Besides reducing its size, a proposed re-distribution of seats, approved by the committee on Tuesday, would place 46 of the 73 UK seats to be freed up by Brexit in reserve.
The 46 seats, said the committee, could then be reallocated to any new countries joining the EU and/or pan-European electoral lists. The other 27 former UK seats would be distributed among the 14 EU countries that are currently said to be slightly under-represented.
According to the EU treaty, the number of MEPs cannot exceed 750, plus the Parliament President. The treaty also provides for representation to be “degressively proportional”, with a minimum threshold of six members per member state, and that no member state is to be allocated more than 96 seats.
The committee agreed that the number of MEPs elected from an EU-wide electoral constituency in the future should match the number of EU countries, as soon as the completion of the ongoing
EU electoral law reform allows it. Sixteen seats would be put in reserve in case of a future enlargement.
Introducing such a transnational constituency would strengthen the “sense of EU citizenship and the European character” of elections to Parliament, say MEPs on the committee.
However, they caution that completing the changes would require a unanimous decision by ministers in Council and ratification by all member states.
The committee said seats should be re-distributed among the 14 EU countries that are slightly under-represented “to even out current inequalities in their representation.”
MEPs stressed that this allocation would apply only if the UK actually leaves the EU, otherwise the current arrangements would stay.
The proposal was approved by 21 votes to four against.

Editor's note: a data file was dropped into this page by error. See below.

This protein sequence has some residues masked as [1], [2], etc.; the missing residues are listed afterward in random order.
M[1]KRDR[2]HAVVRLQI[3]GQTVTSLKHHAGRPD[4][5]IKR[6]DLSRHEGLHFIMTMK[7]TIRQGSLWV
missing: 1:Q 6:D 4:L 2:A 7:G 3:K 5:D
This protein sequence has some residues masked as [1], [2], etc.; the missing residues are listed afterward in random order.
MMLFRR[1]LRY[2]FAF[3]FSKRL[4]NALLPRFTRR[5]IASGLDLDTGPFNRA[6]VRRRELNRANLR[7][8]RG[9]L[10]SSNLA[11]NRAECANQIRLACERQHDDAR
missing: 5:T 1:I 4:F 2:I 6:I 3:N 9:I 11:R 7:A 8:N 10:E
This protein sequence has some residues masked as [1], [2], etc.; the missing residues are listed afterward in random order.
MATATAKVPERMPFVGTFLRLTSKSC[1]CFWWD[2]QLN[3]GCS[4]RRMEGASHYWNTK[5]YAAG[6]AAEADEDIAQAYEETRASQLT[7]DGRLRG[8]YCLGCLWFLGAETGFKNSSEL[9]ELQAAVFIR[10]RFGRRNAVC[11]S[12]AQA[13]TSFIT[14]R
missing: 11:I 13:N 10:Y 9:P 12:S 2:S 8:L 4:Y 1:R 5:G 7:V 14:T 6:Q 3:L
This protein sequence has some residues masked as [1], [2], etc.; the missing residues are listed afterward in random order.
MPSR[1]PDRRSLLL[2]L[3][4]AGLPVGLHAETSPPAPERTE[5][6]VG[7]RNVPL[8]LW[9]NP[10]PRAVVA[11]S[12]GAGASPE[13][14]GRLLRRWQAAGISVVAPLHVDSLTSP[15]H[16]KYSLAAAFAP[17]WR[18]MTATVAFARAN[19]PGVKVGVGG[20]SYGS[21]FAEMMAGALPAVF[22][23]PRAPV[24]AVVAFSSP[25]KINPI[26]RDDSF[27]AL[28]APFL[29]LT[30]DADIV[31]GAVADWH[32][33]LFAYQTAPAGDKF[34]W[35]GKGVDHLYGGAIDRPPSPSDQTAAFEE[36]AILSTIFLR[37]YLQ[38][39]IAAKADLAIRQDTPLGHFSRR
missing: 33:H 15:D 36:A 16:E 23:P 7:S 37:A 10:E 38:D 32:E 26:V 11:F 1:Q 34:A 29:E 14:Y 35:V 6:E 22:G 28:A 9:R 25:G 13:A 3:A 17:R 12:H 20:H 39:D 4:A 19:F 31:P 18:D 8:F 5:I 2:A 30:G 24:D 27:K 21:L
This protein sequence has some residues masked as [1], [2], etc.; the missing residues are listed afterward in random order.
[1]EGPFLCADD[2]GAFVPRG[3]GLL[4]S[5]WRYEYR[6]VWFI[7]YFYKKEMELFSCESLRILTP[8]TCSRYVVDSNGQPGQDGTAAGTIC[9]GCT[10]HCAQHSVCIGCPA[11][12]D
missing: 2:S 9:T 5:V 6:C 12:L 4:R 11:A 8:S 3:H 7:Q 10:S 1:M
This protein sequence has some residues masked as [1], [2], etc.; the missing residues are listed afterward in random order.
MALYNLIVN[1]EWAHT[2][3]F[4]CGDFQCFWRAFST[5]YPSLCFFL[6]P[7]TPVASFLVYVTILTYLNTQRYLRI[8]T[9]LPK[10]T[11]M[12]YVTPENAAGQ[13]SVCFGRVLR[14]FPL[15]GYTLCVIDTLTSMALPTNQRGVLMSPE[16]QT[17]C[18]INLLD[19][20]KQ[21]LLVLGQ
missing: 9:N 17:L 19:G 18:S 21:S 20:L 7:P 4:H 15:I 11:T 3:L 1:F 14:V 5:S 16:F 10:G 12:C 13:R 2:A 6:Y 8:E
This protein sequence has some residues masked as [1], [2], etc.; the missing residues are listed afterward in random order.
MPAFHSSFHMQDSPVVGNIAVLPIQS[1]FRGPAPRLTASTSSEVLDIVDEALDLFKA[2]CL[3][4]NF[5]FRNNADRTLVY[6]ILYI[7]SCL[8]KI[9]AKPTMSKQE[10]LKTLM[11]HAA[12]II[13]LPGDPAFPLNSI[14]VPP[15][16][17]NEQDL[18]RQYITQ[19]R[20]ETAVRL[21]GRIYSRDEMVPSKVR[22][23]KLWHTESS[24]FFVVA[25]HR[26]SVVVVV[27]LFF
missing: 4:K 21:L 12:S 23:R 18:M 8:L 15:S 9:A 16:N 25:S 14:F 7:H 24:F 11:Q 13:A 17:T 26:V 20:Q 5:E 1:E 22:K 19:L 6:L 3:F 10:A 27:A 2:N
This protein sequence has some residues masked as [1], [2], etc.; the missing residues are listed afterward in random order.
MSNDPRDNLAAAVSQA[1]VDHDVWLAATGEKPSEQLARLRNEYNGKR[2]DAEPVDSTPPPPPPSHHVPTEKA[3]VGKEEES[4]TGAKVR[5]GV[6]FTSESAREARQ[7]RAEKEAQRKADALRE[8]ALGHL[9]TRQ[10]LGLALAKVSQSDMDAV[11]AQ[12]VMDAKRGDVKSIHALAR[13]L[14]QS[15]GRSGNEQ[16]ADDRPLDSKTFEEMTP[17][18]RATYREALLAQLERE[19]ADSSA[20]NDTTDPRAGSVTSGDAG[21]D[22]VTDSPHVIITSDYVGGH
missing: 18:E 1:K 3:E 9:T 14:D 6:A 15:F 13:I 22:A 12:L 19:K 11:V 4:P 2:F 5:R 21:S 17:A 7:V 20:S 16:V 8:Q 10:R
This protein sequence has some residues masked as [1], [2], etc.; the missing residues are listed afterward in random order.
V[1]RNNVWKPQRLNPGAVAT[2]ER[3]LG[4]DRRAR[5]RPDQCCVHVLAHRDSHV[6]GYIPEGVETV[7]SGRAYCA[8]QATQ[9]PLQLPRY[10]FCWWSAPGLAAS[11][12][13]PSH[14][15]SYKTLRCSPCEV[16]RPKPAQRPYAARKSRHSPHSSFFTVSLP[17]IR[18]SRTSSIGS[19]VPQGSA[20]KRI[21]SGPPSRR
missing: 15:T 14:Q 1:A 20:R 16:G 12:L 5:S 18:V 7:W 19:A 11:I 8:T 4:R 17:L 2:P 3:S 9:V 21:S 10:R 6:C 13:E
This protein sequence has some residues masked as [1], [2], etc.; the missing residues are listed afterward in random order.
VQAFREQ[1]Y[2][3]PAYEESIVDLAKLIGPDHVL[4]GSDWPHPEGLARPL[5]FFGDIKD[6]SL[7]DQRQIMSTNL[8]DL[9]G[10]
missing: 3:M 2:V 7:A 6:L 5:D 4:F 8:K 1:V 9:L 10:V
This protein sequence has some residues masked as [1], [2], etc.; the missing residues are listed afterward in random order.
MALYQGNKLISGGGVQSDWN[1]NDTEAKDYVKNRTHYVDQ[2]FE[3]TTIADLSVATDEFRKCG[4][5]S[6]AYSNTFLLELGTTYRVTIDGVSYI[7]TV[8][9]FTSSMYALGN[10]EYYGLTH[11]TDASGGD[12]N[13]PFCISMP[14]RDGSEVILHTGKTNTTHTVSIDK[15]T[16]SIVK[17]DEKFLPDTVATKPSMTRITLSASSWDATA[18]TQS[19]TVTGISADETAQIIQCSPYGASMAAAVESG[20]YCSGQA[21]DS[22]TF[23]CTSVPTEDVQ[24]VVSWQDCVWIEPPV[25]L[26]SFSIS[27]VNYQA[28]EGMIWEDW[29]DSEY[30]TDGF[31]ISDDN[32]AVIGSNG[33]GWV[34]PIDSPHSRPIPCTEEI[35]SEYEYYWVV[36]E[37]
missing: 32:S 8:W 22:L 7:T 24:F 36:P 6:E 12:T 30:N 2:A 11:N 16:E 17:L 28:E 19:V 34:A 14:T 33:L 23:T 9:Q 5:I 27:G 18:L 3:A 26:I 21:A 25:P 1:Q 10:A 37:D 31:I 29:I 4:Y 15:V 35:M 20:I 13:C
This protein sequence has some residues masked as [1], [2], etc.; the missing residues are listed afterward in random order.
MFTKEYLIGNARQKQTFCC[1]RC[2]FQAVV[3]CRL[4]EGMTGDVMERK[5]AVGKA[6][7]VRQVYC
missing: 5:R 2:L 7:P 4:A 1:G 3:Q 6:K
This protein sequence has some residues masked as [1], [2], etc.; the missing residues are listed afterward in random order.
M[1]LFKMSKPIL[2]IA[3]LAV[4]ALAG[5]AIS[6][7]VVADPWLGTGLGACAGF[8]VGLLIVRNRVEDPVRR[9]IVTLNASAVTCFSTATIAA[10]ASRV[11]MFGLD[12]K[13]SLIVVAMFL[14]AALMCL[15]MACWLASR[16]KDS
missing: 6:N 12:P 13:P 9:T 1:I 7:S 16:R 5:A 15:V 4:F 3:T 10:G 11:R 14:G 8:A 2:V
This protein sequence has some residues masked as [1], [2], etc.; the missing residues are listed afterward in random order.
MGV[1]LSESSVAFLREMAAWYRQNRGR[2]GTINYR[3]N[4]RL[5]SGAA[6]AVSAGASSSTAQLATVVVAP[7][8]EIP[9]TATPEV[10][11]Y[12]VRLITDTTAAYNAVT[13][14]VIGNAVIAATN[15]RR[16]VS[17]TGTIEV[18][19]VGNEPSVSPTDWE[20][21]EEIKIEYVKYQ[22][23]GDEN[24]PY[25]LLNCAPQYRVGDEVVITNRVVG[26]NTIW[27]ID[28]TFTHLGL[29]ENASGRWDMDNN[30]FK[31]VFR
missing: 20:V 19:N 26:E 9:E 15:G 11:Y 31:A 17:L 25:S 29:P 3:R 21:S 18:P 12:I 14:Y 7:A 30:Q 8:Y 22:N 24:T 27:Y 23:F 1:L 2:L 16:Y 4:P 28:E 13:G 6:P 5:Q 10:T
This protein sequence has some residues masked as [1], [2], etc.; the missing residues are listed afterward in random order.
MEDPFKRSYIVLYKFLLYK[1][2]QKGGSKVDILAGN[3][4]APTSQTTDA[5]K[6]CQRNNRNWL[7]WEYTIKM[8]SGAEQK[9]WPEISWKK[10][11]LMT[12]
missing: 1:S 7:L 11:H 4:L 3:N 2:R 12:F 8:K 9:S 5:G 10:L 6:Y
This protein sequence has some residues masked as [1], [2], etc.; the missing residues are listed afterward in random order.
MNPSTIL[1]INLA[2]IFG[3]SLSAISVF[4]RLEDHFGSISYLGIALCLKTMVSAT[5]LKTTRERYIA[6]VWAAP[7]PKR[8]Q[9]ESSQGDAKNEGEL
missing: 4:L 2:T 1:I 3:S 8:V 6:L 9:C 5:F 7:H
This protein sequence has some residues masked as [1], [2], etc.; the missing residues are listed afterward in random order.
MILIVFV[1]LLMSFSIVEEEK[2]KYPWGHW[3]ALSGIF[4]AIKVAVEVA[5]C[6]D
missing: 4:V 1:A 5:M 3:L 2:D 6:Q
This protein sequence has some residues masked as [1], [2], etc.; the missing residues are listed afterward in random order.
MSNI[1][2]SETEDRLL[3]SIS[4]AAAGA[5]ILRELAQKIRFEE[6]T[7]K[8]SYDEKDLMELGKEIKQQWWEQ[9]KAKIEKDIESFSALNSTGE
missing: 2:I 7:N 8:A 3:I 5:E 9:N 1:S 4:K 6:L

Even though Brexit will take Northern Ireland out of the EU, MEPs stress that Northern Irish citizens, under the Good Friday agreement, also have an “inherent right” to Irish and therefore EU citizenship.
After the vote, Parliament’s co-rapporteur on the issue, Polish EPP group member Danuta Hübner, said, “One of the main challenges of this report was on how to deal with the legacy of Brexit. We felt the need to respond to the fact that a big member state is leaving, so we understood the importance of a smaller Parliament, which is able to continue working for the good of the EU’s citizens.
We hope that the new composition of the Parliament will reinvigorate citizen’s participation in the European democratic process”.
Her co-rapporteur, Portuguese S&D group deputy Pedro Silva Pereira, said, “This is a very important day for the European democracy. This proposal is a good one: it assures a fair representation of citizens, it proposes a reasonable and viable political solution.”
If the legislative initiative is approved by the full plenary, it will be put to EU heads of state or governments for a unanimous decision, and then returned to Parliament for a final vote.
The plenary vote is scheduled for the February session in Strasbourg.